Water quality is the number one priority for Environment Council because it is the most important factor in a healthy ecosystem. A diversity of plants and wildlife thrive in healthy lake water. But when water quality declines it poses a risk to the health of humans and the ecosystem. To measure the health of our water, EC is involved in a variety of testing methods, including dissolved oxygen sampling, aquatic plant and algae monitoring and benthic biomonitoring.



Environmental protection and education go hand in hand. At the Environment Council, we are dedicated to educating ourselves and our community in support of future-focussed solutions to lake-based environmental challenges.

Recent educational initiatives include:

• An interactive shoreline restoration workshop, led by landscaping expert Douglas Kennedy of Green Side Up Environmental Services and Landscaping (left); this was just one piece of our shoreline education plan in 2019 

• A presentation on Climate Reality and how it’s affecting our lakes, courtesy of Christine Tu, aquatic ecologist and climate change advisor – CLICK HERE to read Christine's presentation

Sustainable Cottaging Day on Stoney Lake – an event organized by a joint committee including the EC; other contributions to the day – our Healthy Shorelines information booth and our sponsorship of the Ontario Turtle Conversation Centre's involvement

• A special meeting addressing provincial budget cuts to water quality monitoring in Ontario lakes led by Terry Rees, Executive Director, FOCA



As a small community-based conservation group we would be nothing without you, our supporters and volunteers, whom we count on for financial aid and participation in our hands-on projects and advocacy campaigns. In short, you increase our capacity to effect positive change in our local watershed and we do our best to ensure that our work and educational seminars are fun and enlightening.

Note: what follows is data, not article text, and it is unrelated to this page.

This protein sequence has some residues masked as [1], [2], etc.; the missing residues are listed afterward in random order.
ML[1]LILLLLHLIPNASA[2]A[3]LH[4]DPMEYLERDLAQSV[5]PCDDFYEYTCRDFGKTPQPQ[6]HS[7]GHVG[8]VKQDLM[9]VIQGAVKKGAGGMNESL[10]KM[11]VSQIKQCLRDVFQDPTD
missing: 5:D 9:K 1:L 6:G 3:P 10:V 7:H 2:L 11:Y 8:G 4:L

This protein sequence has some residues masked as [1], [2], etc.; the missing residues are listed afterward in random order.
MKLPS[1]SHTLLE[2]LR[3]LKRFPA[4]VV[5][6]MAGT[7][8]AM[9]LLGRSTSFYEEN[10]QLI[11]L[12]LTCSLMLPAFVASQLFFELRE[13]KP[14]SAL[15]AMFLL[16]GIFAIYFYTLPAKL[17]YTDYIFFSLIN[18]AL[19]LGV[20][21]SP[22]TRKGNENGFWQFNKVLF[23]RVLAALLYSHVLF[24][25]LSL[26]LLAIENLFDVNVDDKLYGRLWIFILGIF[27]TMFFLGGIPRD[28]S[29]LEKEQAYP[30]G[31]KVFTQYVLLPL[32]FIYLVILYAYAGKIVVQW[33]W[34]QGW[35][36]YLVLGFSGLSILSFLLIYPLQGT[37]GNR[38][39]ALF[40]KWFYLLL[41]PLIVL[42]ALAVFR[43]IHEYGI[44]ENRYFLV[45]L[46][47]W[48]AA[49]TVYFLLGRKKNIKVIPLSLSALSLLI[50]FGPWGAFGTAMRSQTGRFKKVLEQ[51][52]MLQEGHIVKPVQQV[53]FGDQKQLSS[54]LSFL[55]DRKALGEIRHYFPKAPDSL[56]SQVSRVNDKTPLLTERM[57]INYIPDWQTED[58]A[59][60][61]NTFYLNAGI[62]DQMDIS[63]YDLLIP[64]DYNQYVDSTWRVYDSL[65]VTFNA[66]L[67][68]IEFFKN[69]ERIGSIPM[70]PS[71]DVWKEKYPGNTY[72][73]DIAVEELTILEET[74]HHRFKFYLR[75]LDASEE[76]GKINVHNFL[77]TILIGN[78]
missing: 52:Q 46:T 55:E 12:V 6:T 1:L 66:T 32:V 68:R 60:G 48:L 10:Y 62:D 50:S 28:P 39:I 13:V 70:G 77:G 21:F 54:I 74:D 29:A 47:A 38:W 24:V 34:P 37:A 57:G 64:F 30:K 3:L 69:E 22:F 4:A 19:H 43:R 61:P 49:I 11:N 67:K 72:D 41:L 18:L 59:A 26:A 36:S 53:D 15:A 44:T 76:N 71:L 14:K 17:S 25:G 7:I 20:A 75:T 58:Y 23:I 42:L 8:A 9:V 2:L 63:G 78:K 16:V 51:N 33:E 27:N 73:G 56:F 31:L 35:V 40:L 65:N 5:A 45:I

To volunteer with the EC, click the button, below.



Lily Pad Pond


Ecosystem monitoring is a way to measure changes in the ecosystem health over time. An ecosystem is considered healthy if it has ecological integrity, which means it has:

• Biodiversity – a diversity of native species present

• Natural functioning ecosystems to sustain life processes (e.g. wetlands that can filter water and provide habitat for frogs, turtles and many other fish and wildlife species)

• Minimal or no stressors – factors that impact the health of our lakes include invasive species, climate change, nutrient loading, large scale development, shoreline alterations and water level fluctuations



​Current research and monitoring programs often look at a single species when in fact we are seeing multiple stressors causing rapid changes that impact full aquatic ecosystems. An aquatic ecosystem approach will allow us to monitor indicators of ecosystem health to better understand and protect biodiversity, habitats and natural processes needed to sustain healthy functioning ecosystems. 


  • Multiple stressors are impacting aquatic ecosystems (e.g., invasive species, climate change, nutrient loading, development, water level fluctuations)

  • Rapid and unpredictable changes impacting both structure and function of ecosystems.

  • Research activities are often opportunistic, focus on a single species or stressor and not coordinated with long-term monitoring.

  • Lack updated, long-term data needed to assess development impacts and to inform resource management actions to protect biodiversity and ecosystem health.

  • Overall decline in aquatic ecosystem health (decline in native species, increase in invasive species, loss of fish habitat and decline in water quality).